Even though the War of 1812 lasted less than three years, its impact is still felt in Canada today. For the past two hundred years, Canadians have found countless ways to commemorate this momentous victory. As long as Canadians still talk and breathe, the memory of the War of 1812 will prevail.
As one of Kingston’s most celebrated sites, Fort Henry was constructed after the war to replace the short-term war defences. Intended to defend the navy yard, Fort Henry is the largest post-war fort in Upper Canada.
In his scrapbook about the War of 1812, H.C. Spring collected articles and images pertaining to the war. He included several monuments from Kingston that were built either immediately or years after the war.
The above is a plaque erected by the Kingston Historical Society. It states, “On November 10, 1812, naval engagement was fought at the entrance to Kingston Harbour between HMS Royal George and USS Oneida supported by American Schooners.”
The Navy Cairn was constructed in 1937. It is located near Fort Henry, at the head of Navy Bay. It states, “In Memory of the officers and seamen of the Royal Navy and Provincial Marine; and the officers and soldiers of the Royal Marines, Royal Newfoundland; King’s 8th, and 100th Regiment, who served on Lake Ontario in Defence of Canada in 1812-14.”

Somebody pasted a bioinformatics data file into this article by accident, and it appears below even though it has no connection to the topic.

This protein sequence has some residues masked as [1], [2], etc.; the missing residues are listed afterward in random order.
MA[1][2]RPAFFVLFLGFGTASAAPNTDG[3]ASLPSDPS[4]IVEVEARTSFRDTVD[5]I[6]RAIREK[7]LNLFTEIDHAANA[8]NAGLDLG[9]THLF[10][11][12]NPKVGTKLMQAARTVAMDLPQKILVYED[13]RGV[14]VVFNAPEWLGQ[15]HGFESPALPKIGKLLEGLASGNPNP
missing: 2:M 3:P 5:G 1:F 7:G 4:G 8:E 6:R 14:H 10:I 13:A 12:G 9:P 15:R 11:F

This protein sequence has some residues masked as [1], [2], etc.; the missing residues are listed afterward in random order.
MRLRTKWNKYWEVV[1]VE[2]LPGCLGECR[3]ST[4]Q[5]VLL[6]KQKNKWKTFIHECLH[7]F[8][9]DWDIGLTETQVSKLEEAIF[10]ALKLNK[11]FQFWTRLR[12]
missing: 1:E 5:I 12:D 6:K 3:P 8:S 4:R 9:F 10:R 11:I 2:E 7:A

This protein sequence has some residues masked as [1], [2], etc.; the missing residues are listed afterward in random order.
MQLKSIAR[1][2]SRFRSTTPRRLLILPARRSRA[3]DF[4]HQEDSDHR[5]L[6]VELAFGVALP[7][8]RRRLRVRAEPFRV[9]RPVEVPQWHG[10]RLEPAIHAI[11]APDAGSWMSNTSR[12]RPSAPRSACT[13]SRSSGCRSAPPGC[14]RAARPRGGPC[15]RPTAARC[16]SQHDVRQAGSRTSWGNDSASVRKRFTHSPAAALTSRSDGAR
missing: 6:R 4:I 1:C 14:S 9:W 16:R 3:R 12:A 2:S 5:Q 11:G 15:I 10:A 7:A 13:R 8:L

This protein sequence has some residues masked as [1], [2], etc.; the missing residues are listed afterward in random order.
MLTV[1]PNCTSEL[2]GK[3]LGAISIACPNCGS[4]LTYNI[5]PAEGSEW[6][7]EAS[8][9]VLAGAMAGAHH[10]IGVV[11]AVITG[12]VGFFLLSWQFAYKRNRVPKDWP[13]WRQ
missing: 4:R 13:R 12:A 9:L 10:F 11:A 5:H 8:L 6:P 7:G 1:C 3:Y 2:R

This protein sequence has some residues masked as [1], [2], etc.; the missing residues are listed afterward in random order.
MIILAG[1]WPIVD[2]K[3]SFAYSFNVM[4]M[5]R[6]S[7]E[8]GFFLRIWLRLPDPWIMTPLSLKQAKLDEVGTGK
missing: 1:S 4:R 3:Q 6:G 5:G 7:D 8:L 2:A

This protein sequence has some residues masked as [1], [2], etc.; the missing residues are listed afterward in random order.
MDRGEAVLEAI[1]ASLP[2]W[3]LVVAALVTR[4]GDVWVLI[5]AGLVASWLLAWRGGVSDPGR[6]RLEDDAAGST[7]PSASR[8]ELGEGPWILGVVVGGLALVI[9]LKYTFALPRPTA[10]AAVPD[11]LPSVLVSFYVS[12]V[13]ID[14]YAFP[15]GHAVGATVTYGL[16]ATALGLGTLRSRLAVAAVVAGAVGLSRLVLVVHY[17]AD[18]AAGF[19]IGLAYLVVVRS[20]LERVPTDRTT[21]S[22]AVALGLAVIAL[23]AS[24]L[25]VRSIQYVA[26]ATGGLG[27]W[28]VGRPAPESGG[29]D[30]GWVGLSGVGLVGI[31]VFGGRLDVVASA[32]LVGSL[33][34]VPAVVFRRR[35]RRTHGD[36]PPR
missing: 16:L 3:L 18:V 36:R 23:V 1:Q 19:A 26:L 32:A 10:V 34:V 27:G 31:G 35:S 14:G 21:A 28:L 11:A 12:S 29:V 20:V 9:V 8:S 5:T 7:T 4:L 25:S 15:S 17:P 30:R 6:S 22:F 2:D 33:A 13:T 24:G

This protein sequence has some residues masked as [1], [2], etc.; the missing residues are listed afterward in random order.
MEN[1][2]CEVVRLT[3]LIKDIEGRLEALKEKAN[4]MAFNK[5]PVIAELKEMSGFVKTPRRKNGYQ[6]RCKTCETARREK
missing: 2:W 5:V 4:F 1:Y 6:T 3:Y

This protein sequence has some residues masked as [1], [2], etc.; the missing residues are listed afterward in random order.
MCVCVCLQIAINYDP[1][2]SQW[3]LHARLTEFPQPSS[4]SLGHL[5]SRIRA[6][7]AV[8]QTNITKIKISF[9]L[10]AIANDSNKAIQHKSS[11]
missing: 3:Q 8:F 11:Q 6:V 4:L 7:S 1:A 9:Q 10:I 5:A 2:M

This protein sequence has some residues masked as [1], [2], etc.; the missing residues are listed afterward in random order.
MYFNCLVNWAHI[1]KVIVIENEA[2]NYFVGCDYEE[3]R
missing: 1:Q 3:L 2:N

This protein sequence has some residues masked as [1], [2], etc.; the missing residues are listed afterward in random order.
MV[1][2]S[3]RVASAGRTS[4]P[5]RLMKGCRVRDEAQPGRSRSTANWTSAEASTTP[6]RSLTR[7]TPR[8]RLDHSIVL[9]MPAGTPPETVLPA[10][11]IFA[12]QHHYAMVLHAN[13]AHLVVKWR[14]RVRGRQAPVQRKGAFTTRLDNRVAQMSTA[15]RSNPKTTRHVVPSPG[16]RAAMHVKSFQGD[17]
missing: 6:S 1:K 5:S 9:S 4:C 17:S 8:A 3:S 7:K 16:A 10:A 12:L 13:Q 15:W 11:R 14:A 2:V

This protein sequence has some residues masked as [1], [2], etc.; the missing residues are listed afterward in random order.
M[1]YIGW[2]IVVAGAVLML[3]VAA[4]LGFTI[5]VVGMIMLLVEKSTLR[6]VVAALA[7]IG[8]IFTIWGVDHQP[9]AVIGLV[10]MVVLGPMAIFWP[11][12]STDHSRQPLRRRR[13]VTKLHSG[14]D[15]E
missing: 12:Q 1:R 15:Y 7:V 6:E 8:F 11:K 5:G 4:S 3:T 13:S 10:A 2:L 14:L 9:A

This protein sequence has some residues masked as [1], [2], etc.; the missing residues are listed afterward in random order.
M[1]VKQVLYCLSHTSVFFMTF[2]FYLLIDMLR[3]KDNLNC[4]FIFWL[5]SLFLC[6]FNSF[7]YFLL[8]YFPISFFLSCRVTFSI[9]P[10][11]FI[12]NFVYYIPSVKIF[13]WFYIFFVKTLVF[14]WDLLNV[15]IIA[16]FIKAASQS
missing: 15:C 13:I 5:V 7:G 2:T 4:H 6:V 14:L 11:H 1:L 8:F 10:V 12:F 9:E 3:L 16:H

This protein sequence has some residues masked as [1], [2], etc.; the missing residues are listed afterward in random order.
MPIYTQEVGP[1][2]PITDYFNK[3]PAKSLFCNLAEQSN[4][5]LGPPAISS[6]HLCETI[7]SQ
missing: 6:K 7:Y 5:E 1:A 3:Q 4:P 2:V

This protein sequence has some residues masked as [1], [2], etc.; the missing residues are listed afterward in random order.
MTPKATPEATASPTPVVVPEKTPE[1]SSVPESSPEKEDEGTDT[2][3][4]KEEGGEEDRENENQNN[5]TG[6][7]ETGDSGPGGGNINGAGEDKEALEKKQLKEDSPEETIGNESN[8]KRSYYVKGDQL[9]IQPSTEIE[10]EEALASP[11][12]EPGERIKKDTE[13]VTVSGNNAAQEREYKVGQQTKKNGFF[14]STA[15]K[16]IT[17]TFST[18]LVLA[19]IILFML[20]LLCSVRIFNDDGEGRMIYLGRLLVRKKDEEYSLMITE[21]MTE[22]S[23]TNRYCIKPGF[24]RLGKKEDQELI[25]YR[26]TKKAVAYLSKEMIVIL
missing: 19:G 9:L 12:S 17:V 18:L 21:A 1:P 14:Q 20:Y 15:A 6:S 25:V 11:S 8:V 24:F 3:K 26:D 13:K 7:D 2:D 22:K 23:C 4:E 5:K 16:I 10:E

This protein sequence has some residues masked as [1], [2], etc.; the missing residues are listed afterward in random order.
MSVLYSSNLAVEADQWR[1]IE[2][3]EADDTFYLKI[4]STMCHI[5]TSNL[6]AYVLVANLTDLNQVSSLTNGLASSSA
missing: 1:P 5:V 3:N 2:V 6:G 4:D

On November 5, 1935, this memorial tablet indicates the former location of the Kingston Navy Yard. Between 1788 and 1818, the navy yard was the British Naval Station on Lake Ontario. The plaque is located at the Royal Military College.
Also at the Royal Military College, there is another commemorative plaque that honours the H.M.S. Stone Frigate. Created by the Kingston Historical Society in 1923, the plaque states, “Built 1789, for Naval Barracks, and used as a Headquarters for the British Navy in Upper Canada. The Royal Military College of Canada started in this building, 1870.”
Previously located at the Royal Military College and later transferred to Fort Henry, a plaque celebrating the achievements of Sir James Yeo was erected on October 9, 1939. It states, “Commemorating the distinguished services of Sir James Lucas Yeo, as Commander-in-Chief of the naval forces on the lakes in the Defence of Upper Canada and the line of communications between Montreal and Kingston in 1813-14.”
Despite the passing of two hundred years, the War of 1812 has not lost its importance to the people of Kingston. While the war strengthened Loyalism, it more importantly created a collective Canadian identity. United against a common enemy, Canadians found a cohesive voice and demonstrated that Canada was a indeed force to be reckoned with, be it in warfare or politics.
Osborne Brian S. and Donald Swainson. Kingston: Building on the Past. Wesport: Butternut Press Inc., 1988.
Roy, James A. Kingston: The King’s Town. Toronto: McClelland & Stewart Limited, 1952.
H.C. Burleigh Collector Series: H.S. Spring Papers – Subject Files sub-series: H.S. Spring – War of 1812 (Scrapbook)
Stanley, George F.G. A Short History of Kingston as Military and Naval Centre. Kingston: Royal Military College, 1950.